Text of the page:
So before I start I spend a long time staring at the image and look back and forwards quite a bit and then start and then it is literally like a couple of seconds observing and a couple of seconds looking back at the paper. But then something I wasn’t particularly aware of, sometimes I pause and don’t make marks when I am looking at the image I am copying but sometimes I’m looking away and continuing to make marks and record. So in a way drawing blind in a way. It is not possible to look at the image in the book and the image on the paper at the same time so either there is a memory of what I am looking at I’m recording or actually I am looking at what I am observing but recording without looking at the same time. And as part of as different parts of the drawing emerge it starts to change the relationships between other things that are already there so more confident in putting things in place or finding where to put something. And each new part requires looking and I am surprised at just the sheer amount of movement that is obviously magnified by having something on top of your head rather than the quick glance that you feel is happening when you are actually drawing. I mean it is not a measured drawing it is not critical that there is an exact replica of what’s being observed, it’s about capturing something of that image that is being translated and yet there is a lot of checking and observing. I think one thing I like doing is working quite quickly I would rather have rather have the pen making marks and moving and allowing something to kind of emerge and grow and I remember when I was drawing it how there were some awkward bits, there were some bits that, just were difficult to get right but when watching it back, it doesn’t seem that way. It just seems like that by working into it things kind of get resolved, when you are making a piece of work you are never sure whether those things will get resolved and so it’s a well its just slightly more problematic in the actual making.

I am looking back now at the still image and the drawing emerging at the same time and I can see the inaccuracies that I was not able to see immediately when I was drawing it perhaps the angles or length of the arms the overall shape of the figure and objects. And what does this watching back tell me what insight does it give me? Well I think maybe I see parts of things rather than things as a whole and I guess rather that be able to give in-depth insight into that particular drawing I think in terms of how I might approach drawings in the future might be affected by how I do develop a drawing and think about some over all parts and shapes and get a feel for those so its is a fleshing out rather than a building on process that’s how I have approached drawing from an image from a book rather than how I would observe from life. I guess it has given me insights it is just not into that as a piece of work but perhaps insights that might help with subsequent pieces.

Disruptive process

The process has had a long pause while other things, work, life and additional strands to my research have taken over. Documenting the drawing process and the early stages of making a piece of work were easy (easier) and a relief almost to capture those starting points and early stages of reflective activity that feel inspiring and slightly chaotic. This is what it feels like to me anyway. I have continued to think about what I have done, talked to people about it and put things in place so that I can have a final goal to aim for in terms of exhibiting something at the end or talking about what I have done. These have been distraction activities and disrupted what might otherwise have been a continuous flow of process, making and documenting.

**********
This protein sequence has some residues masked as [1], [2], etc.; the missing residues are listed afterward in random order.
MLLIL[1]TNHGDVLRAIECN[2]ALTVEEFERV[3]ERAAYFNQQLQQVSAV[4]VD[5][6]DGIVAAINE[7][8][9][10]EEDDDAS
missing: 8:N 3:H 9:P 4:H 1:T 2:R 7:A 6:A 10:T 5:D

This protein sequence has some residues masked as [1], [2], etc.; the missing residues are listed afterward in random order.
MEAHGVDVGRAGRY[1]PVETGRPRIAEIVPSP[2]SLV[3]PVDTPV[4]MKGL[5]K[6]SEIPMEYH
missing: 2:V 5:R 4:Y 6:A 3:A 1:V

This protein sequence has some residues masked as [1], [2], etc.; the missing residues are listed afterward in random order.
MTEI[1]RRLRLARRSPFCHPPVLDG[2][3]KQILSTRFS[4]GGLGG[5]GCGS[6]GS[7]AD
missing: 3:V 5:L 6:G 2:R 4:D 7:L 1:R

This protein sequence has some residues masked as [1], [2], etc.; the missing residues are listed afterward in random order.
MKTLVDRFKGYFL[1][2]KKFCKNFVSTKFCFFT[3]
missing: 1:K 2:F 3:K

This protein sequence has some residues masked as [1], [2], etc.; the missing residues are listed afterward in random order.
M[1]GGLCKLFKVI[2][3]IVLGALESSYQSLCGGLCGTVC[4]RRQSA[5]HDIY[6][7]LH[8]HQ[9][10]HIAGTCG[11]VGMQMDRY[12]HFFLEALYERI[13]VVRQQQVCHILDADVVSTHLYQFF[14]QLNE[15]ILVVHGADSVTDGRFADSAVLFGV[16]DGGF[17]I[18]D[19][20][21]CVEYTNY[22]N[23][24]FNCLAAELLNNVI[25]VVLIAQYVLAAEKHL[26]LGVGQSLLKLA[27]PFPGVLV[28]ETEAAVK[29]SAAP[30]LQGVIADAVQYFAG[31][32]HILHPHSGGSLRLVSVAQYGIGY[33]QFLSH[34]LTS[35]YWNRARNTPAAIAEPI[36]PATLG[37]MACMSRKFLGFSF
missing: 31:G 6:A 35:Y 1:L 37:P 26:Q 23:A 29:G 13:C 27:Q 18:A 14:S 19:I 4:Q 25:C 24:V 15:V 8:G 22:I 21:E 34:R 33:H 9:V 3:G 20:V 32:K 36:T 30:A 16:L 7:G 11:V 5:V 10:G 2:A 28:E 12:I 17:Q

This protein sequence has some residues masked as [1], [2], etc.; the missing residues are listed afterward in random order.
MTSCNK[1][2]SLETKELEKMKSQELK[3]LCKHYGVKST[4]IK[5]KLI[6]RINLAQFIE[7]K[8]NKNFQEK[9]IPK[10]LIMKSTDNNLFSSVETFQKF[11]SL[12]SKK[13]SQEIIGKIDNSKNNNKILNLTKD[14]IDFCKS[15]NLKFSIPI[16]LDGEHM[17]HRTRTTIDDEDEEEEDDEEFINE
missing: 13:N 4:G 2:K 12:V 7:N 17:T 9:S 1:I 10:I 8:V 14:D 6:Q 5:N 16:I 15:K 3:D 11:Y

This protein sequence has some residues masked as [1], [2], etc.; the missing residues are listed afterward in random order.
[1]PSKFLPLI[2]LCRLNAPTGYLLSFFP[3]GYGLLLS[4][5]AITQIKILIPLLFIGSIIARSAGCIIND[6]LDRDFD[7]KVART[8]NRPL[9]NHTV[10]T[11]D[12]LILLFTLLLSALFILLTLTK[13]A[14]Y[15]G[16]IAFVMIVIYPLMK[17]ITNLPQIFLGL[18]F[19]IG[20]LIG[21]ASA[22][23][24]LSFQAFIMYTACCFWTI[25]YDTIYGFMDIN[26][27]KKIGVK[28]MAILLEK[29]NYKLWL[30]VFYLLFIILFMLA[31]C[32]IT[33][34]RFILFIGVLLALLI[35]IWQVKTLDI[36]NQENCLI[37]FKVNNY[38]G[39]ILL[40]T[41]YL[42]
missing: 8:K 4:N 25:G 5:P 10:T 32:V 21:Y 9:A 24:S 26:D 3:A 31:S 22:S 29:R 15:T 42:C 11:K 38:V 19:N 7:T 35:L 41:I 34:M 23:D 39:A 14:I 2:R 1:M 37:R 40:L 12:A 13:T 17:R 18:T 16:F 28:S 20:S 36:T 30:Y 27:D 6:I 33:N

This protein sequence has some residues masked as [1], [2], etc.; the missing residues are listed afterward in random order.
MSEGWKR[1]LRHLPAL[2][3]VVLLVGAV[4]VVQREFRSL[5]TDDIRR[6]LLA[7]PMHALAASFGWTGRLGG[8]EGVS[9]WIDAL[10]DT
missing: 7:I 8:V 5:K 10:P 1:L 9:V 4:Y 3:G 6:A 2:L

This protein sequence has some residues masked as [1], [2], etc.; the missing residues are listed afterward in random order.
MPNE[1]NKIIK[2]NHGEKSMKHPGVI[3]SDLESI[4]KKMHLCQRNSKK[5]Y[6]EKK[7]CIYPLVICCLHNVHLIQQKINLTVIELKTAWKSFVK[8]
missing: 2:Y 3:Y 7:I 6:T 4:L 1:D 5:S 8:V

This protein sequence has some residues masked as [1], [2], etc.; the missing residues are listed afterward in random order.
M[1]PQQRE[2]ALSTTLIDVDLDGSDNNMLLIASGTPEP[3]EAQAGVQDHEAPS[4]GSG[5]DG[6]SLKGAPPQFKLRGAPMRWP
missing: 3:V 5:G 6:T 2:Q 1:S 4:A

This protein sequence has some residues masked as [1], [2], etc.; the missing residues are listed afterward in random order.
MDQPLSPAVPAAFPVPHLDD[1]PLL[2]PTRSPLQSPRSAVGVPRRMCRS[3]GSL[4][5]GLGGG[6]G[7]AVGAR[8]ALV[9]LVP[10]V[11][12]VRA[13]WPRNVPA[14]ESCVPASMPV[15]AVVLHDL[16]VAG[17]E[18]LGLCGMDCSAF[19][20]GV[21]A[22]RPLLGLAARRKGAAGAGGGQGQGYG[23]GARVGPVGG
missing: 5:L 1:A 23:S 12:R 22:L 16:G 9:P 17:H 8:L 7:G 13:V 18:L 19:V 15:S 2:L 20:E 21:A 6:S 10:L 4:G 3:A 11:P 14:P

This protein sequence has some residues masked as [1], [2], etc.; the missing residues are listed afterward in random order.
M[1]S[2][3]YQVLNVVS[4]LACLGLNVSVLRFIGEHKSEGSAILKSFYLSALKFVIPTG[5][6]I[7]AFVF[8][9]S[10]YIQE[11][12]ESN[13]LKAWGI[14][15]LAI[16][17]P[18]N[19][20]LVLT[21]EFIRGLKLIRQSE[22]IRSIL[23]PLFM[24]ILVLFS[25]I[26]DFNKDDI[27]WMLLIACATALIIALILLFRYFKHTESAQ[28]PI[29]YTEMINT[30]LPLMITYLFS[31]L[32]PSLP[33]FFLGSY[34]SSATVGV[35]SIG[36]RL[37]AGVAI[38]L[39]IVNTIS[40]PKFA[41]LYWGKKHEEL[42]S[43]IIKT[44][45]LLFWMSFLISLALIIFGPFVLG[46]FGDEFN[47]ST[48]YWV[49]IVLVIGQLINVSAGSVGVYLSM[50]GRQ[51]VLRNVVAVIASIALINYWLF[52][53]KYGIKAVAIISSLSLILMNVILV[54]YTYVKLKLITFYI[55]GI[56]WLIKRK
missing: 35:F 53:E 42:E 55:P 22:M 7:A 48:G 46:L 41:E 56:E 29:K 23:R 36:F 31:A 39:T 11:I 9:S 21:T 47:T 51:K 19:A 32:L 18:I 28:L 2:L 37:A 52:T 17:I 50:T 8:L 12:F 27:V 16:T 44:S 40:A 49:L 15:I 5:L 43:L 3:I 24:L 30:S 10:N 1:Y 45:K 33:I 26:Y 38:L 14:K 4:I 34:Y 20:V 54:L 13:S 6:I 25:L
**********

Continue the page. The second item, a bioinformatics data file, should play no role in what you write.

Rather than feel stuck by this I am embracing it as part of the process and necessary to my process, for this particular piece of work anyway. The process is a mixture of hunches and anticipating what is next with the results either surprising me or confirming to my pre-action reflection. Because aspects of the work now include videos there are challenges of how to incorporate these without the work becoming about the technology. It is important for me to make the process visible but to keep the mechanics of the technology as invisible as possible – the work is not about the technology but about what is revealed through the media used, rather than how it is revealed. The technology used is an enabler, not the content or focus, however, the technology does change how the message is seen in the same way a drawing medium will alter an image or the way an image is communicated. There are also implications for how reflections are captured, different forms of technology will enable different ways to reflect and each will impact on what is reflected.

Reengaging and disengaging are perhaps important parts of my process where there may at times be little happening both internally or externally. The work is quiescent, waiting for reengagement, future rediscovery or reinterpretation. The amount of reflection that has been enabled by this documentation process has illustrated to me how iterative my ideas, processes and interests are. For much of my degree work I was preoccupied with how objects end up in collections, what is collected, how it is collected and how it is displayed. An interest in cataloguing and documenting as well as museums as repositories of knowledge have been revisited in the form of the ‘book of knowledge’ as a portable museum of image and text. As a fine artist primarily concerned with painting and drawing it was my need to use materials that were appropriate to my ideas that led me into photography and textiles, occasionally making sculptural work if necessary. For students does this become difficult when they are only just starting to consider what their interests and ‘ways in’ are, do they have enough perspective to see what patterns are emerging?

I am going to make further responses to my drawing using different ways in to explore and experiment with the recorded form. Each drawing and exploration will bring something different to the imagery and the materials used will contribute some of their own message. In parallel to this I need to explore how my recordings as visuals and audio will become the physical piece as well.